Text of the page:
Of course, this is a nation-wide average and its quite low compared to more expensive regions of United States. However for the sake of argument, lets accept this number and say that you are living like a hermit with the bare minimum even if you have to live in a rather expensive area.
Basically you are going to spend ~$20,000 yearly on expenses. For 40 years of work-life (the time span we agreed on) this makes roughly ~$800,000 in total expenses. Without any major expenses like a serious healthcare expense, major life event (wedding, funeral etc) or taking care of anyone else – like children, a spouse, or an elderly family member.
With that expense accounted for, you are slated for having earned $2.5 million over 40 years of work-life.
Even for this, we assume no major issues happened in your career; you never made bad decisions, you were never laid off for extended durations of time, you never had to sift your way through in a recession, you never were in the wrong place at the wrong time.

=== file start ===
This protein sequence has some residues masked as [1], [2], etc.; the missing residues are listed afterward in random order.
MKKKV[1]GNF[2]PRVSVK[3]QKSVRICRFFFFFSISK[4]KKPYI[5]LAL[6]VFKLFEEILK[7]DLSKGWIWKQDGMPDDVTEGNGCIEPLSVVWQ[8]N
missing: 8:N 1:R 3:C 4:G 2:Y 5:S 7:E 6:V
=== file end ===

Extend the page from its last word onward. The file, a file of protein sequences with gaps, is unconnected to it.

Still not enough!
Not enough. You are $17.5 million short of the average $20 million you should have.
You have to live and work seven lifetimes to make it to that amount with this rate of income.
Then let’s boost you up some more. Let’s say that not only you had a perfectly stable and smooth life, but also you managed your life smarter than the average talented person, and doubled your income.
You still stand at a $5 million in a lifetime. Not enough. Again.
Well… Despite these figures already included them, lets say you made even better decisions than your peers, you worked three times harder and you were paid three times more. And you tripled your lifetime earnings.
You still stand at a $7.5 million. You couldn’t even gather HALF the wealth required.
So, what happened?
- You were someone little short of a genius
- You had a doctorate degree – an expert in your field
- You didn’t have to pay for your education – you got it free
- Your expertise was in-demand all your life
- You worked 3-5 times harder than all of your peers
- Your career is full of successes and achievements
- You lived like a hermit to cut your expenses
- You never had any major problem in your life
- You didn’t marry, you didn’t have kids
- You worked a full nonstop 40 years of your life